My issue with reading wouldn’t go away, but could my attitude toward it change?
For the first time since I started high school, I walked home alone. Miriam’s mother had left almost a month ago to be with Pinny while he was getting treatments and surgeries and all kinds of stuff done. Miriam and her father stayed behind with the family until the move was finalized and the school term finished. The original plan had been for Miriam’s father to stay here with the rest of the family until winter break, but then they got an urgent message that Pinny wasn’t doing well and they needed to move as soon as possible.
And now they were gone.
Miserable, I kicked a pebble and watched it roll into a shallow, muddy puddle. Miriam was out of reach now. I didn’t even try calling her, I knew she would be too preoccupied. I didn’t blame her; being like a mother to a bunch of siblings and dealing with the stress of her favorite brother being gravely ill, who had patience for friends? It was all about surviving.
But I was still upset. School was lonely today. I skipped math class on my own and had no one to share my cookies with. I spent lunch break walking the streets aimlessly; 12th graders were allowed out for lunch hour, but without Miriam, this tantalizing opportunity of a mini vacation smack in the middle of the school day lost its appeal. The English teacher gave a mountain of homework I had no chance of completing on my own. And I didn’t have anyone to complain to.
“Just find a new friend,” my mother suggested one rainy evening, when she found me curled up on my bed, staring at a picture of me and Miriam from last summer, when we had gone on a little three-day vacation on our own. It had been so much fun. Now fun seemed to elude me. And midterms were coming up. With barely any help coming from the school, I had no chance of passing. What was I going to do?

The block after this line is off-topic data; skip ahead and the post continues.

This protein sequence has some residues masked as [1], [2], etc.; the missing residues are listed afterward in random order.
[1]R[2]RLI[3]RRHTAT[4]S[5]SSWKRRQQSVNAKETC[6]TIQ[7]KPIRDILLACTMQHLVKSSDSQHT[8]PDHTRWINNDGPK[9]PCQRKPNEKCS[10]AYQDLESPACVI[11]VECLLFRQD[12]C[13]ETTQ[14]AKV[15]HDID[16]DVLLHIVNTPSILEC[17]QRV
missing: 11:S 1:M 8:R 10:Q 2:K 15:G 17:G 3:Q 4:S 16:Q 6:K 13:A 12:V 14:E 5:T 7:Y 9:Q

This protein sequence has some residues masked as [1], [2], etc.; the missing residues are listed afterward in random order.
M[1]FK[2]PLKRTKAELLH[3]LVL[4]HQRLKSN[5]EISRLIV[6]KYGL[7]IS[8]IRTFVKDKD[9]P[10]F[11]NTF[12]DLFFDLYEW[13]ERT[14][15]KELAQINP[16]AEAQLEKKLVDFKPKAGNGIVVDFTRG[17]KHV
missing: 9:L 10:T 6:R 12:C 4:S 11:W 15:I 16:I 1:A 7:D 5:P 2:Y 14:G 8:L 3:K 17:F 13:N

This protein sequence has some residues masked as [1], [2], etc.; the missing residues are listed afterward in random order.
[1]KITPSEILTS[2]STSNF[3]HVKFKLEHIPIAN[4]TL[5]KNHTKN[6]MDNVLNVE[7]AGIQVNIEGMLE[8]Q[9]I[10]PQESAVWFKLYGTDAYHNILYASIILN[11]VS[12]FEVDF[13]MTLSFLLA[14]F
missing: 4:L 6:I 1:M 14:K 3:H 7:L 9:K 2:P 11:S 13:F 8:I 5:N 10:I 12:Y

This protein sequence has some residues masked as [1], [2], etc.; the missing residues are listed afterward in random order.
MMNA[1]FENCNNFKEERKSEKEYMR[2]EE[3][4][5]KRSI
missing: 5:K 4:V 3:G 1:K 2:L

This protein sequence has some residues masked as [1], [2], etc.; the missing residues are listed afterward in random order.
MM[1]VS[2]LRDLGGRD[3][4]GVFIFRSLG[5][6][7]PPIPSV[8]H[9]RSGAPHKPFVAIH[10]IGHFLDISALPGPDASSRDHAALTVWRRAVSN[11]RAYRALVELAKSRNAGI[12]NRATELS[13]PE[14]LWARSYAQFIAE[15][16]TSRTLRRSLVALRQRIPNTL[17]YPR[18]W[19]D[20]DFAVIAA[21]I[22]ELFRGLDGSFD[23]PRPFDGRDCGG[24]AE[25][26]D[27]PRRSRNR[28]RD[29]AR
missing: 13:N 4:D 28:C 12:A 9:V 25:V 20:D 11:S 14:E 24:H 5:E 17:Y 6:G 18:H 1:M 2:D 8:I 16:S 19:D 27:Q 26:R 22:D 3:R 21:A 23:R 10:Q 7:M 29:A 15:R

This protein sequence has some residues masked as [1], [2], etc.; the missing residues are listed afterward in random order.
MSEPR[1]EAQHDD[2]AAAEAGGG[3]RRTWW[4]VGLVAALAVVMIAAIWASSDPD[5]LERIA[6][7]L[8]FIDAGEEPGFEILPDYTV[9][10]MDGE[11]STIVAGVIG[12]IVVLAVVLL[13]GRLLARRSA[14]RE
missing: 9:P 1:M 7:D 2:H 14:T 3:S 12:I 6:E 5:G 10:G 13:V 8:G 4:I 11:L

I hated feeling like a failure. I was a bright student. One of the specialists I went to at one point in my childhood told my parents that my IQ was high — almost in the gifted range. But I still couldn’t read!
“Ma, it’s not so simple finding a friend in 12th grade,” I said bitterly. “Everyone has their friends already, and anyway, nobody is even interested in me.” I began to cry, wallowing in self-pity like a stereotypical self-righteous teenager.
My mother looked at me for a second and then left the room, leaving me alone with my misery.
That night, I got a phone call from Miriam. We spoke for hours. I felt so much better after the phone call, but still couldn’t go to bed after we hung up, as tired as I was. Something she said was echoing in my head.
“Both of us have the right to drown ourselves in self-pity,” she told me, “but we could use those energies and do something useful instead. It’s all about our mindset. If we pity ourselves, we’ll turn into pitiful people who deserve the pity of others. If we channel this energy toward something productive, we’ll turn into better people, and in turn, society will view us more positively.” Her words were a bit halting — she was never one to preach — but I understood what she meant. She’d changed, Miriam. Challenge was making her stronger….
What about me? Was my challenge making me stronger?
I had spent the past two years pitying myself. I made myself miserable; I made myself pathetic; I felt sorry for myself. I spent so much energy being angry at people in my life that I didn’t even think about moving past the present. Being angry, and lashing out at people like Mrs. Adler, for instance, might have made me feel better at the time, but I gained nothing from it. I hadn’t done anything to improve myself or my reading.
What did you think, the solution would come on its own? I asked myself. That one day you’d just be able to read and this whole nightmare would be over?
I was ashamed to realize how childish and immature I had been for the past few years. And look where I was now: friendless, my grades hitting rock bottom when I was capable of so much more, my teachers thinking so poorly of me….
Did it always have to be like that? Could I change it? My issue with reading wouldn’t go away, but could my attitude toward it change? And what would happen if it did?
to be continued…
(Originally featured in Mishpacha Jr., Issue 879)
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